Beachfield House, Esplanade.—Visitors to Penzance desirous of availing themselves of the privileges of a private hotel and boarding-house, specially designed for healthy and convenient residence, will find such a stopping place at Beachfield House, where during the winter months, they can also secure pleasant apartments, with or without board. Although in the hands of the present proprietress for not more than four years, this is an old established private hotel, and its situation at the Esplanade—close to the Public Baths—is one which will readily commend itself as central, and at the same time favourable both as regards convenience and pleasant exposure. The house has a southern aspect, and commands uninterrupted views of the bay and St. Michael’s Mount—two prominent features of a district teeming with picturesque interest. The sanitary arrangements are perfect,and the rooms are large, lofty and well ventilated—imparting that air of attractiveness in furnishing and in general appearance so grateful to those who appreciate quiet and homely comfort. The building is of three storeys, the drawing-room being on the ground floor, and the coffee-room and smoking-room on the same level. The first floor has rooms en suite and single and double bed-rooms; the second floor is devoted to a range of single and double bed-rooms. The attention to guests is of the homely character which makes summer or winter residence at a resort of this description enjoyable, and during the summer months there is a seven o’clock table d’hote, notable for the excellence of its menu. Within a minute’s walk, Jersey cars and brakes ply during the season for excursions to Land’s End and other places of attraction in the neighbourhood.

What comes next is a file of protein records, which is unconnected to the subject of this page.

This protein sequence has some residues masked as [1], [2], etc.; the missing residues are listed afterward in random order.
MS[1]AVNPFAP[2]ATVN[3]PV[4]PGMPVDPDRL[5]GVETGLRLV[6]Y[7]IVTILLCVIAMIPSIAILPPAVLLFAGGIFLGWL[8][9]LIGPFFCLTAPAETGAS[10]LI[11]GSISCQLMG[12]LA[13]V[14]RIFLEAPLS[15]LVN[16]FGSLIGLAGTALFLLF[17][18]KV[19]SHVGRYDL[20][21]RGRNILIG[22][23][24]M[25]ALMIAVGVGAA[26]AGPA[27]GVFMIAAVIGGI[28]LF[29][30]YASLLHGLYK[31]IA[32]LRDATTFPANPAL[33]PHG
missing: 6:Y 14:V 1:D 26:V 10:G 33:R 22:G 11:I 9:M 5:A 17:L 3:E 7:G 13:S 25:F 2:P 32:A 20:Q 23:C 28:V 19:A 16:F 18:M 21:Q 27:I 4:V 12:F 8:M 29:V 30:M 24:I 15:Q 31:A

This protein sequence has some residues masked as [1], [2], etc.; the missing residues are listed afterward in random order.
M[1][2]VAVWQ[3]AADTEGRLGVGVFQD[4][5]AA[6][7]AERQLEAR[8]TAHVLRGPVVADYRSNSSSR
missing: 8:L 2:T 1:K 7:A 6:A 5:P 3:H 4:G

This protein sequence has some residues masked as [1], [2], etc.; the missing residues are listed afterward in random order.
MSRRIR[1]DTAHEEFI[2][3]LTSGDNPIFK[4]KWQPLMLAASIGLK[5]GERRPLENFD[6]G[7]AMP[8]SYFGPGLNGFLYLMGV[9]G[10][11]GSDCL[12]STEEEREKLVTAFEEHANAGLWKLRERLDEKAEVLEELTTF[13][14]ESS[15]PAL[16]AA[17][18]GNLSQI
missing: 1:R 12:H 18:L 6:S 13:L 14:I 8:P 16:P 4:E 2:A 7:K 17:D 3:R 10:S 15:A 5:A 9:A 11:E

Miss Geoffroi, Private Boarding-House, Malcolm Villa, Alexandra Road.—Malcolm Villa is one of the recent additions to the boarding-houses of Penzance, which does credit to its owner. Unlike some other resorts, Penzance has no surplus of accommodation for the rapidly swelling stream of summer visitors from the western and midland districts, and from London. The addition of really good boarding-houses, such as Malcolm Villa, will tend to make this English Riviera more popular than ever. The house stands in its own pleasant grounds, in close proximity to the sea, and in the best quarter for visitors. It is of three floors, the dining, drawing, and sitting-rooms being on the ground level, with single and double bedded rooms on the first and second floors. The modern appointments are at once comfortable and elegant;the service and cuisine unexceptionable; and the menu pleasantly varied. As usual there are fixed hours for meals. A moderate fixed charge covers everything; there are no extras; and payment may be made by the day or week according to the length of time visitors find it convenient to stay. Miss Geoffroi has had a busy season, and a good prospect of being pretty full during the winter. Should our readers patronise it, they will find Malcolm Villa a charming private boarding-house.